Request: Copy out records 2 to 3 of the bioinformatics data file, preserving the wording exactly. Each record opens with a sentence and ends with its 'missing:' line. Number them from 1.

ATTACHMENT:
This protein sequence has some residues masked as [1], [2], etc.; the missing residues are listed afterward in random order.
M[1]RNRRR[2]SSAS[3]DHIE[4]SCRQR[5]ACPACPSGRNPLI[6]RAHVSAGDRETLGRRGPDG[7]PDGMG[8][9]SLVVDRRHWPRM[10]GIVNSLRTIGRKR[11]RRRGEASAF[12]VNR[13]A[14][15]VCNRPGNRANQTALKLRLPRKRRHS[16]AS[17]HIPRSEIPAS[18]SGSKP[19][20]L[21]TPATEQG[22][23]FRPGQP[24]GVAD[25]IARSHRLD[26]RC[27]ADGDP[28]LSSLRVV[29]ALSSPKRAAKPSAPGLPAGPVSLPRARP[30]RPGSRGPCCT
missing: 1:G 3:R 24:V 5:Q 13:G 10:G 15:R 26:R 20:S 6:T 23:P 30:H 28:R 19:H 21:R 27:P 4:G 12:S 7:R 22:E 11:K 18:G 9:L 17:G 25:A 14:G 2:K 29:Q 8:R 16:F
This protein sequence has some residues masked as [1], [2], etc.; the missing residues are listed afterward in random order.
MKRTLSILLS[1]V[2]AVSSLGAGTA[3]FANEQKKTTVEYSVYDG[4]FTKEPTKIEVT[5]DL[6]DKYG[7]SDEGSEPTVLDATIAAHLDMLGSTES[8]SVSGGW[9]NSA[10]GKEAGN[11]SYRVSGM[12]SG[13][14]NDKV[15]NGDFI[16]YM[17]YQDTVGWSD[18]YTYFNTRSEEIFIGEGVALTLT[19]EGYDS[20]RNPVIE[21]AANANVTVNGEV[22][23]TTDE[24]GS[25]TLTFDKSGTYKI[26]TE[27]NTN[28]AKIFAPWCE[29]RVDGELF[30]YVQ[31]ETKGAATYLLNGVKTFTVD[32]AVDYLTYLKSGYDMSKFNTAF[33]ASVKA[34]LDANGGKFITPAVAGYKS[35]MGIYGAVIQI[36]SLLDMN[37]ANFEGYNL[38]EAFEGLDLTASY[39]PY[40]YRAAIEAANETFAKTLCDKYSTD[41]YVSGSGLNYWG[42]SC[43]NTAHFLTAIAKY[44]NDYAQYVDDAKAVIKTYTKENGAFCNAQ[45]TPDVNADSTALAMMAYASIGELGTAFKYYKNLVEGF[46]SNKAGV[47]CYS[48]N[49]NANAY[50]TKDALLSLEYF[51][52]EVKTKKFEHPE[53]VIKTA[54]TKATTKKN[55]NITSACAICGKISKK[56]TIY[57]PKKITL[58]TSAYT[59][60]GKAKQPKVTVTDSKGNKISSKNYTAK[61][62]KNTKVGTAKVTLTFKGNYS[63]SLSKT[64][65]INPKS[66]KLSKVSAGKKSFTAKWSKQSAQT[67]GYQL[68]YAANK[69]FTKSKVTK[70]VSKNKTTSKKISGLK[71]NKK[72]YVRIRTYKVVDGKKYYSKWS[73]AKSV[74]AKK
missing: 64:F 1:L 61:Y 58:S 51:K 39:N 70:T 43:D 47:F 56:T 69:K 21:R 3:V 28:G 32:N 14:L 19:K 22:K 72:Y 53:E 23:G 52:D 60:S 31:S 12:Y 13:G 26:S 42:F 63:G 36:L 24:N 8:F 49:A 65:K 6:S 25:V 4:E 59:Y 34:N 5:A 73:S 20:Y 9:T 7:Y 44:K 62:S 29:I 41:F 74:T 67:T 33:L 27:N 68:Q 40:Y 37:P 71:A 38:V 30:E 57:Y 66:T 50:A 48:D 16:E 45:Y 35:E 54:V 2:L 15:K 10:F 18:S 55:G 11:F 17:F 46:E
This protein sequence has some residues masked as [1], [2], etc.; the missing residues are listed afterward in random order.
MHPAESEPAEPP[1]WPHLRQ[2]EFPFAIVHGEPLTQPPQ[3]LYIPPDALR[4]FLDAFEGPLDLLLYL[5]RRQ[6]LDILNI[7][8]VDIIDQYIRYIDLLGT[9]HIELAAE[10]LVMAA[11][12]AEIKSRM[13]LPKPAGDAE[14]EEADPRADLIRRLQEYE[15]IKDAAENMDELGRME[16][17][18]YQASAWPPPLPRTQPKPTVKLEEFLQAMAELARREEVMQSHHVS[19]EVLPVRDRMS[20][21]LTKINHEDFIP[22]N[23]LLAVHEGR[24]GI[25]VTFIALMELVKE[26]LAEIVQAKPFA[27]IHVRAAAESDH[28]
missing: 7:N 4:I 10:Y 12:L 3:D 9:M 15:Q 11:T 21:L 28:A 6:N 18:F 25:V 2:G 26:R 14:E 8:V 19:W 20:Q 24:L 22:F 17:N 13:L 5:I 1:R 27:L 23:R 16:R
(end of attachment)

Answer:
This protein sequence has some residues masked as [1], [2], etc.; the missing residues are listed afterward in random order.
MKRTLSILLS[1]V[2]AVSSLGAGTA[3]FANEQKKTTVEYSVYDG[4]FTKEPTKIEVT[5]DL[6]DKYG[7]SDEGSEPTVLDATIAAHLDMLGSTES[8]SVSGGW[9]NSA[10]GKEAGN[11]SYRVSGM[12]SG[13][14]NDKV[15]NGDFI[16]YM[17]YQDTVGWSD[18]YTYFNTRSEEIFIGEGVALTLT[19]EGYDS[20]RNPVIE[21]AANANVTVNGEV[22][23]TTDE[24]GS[25]TLTFDKSGTYKI[26]TE[27]NTN[28]AKIFAPWCE[29]RVDGELF[30]YVQ[31]ETKGAATYLLNGVKTFTVD[32]AVDYLTYLKSGYDMSKFNTAF[33]ASVKA[34]LDANGGKFITPAVAGYKS[35]MGIYGAVIQI[36]SLLDMN[37]ANFEGYNL[38]EAFEGLDLTASY[39]PY[40]YRAAIEAANETFAKTLCDKYSTD[41]YVSGSGLNYWG[42]SC[43]NTAHFLTAIAKY[44]NDYAQYVDDAKAVIKTYTKENGAFCNAQ[45]TPDVNADSTALAMMAYASIGELGTAFKYYKNLVEGF[46]SNKAGV[47]CYS[48]N[49]NANAY[50]TKDALLSLEYF[51][52]EVKTKKFEHPE[53]VIKTA[54]TKATTKKN[55]NITSACAICGKISKK[56]TIY[57]PKKITL[58]TSAYT[59][60]GKAKQPKVTVTDSKGNKISSKNYTAK[61][62]KNTKVGTAKVTLTFKGNYS[63]SLSKT[64][65]INPKS[66]KLSKVSAGKKSFTAKWSKQSAQT[67]GYQL[68]YAANK[69]FTKSKVTK[70]VSKNKTTSKKISGLK[71]NKK[72]YVRIRTYKVVDGKKYYSKWS[73]AKSV[74]AKK
missing: 64:F 1:L 61:Y 58:S 51:K 39:N 70:T 43:D 47:F 56:T 69:K 21:R 3:V 28:G 32:N 14:L 19:K 22:K 72:Y 53:E 23:G 52:D 60:S 31:S 12:Y 13:G 26:S 42:F 63:G 36:L 24:N 8:F 49:A 65:K 6:S 25:V 4:E 59:Y 34:N 5:A 73:S 20:Y 9:T 7:Y 44:K 62:S 29:I 41:F 74:T 67:T 33:L 27:N 68:Q 40:Y 37:P 71:A 38:V 30:E 57:Y 66:T 50:A 48:D 16:E 45:Y 35:E 54:V 2:L 15:K 10:F 18:S 55:G 11:F 17:F 46:E
This protein sequence has some residues masked as [1], [2], etc.; the missing residues are listed afterward in random order.
MHPAESEPAEPP[1]WPHLRQ[2]EFPFAIVHGEPLTQPPQ[3]LYIPPDALR[4]FLDAFEGPLDLLLYL[5]RRQ[6]LDILNI[7][8]VDIIDQYIRYIDLLGT[9]HIELAAE[10]LVMAA[11][12]AEIKSRM[13]LPKPAGDAE[14]EEADPRADLIRRLQEYE[15]IKDAAENMDELGRME[16][17][18]YQASAWPPPLPRTQPKPTVKLEEFLQAMAELARREEVMQSHHVS[19]EVLPVRDRMS[20][21]LTKINHEDFIP[22]N[23]LLAVHEGR[24]GI[25]VTFIALMELVKE[26]LAEIVQAKPFA[27]IHVRAAAESDH[28]
missing: 7:N 4:I 10:Y 12:L 3:D 9:M 15:Q 11:T 21:L 28:A 6:N 18:F 25:V 2:G 26:R 14:E 8:V 19:W 20:Q 24:L 22:F 17:N 13:L 5:I 1:R 27:L 23:R 16:R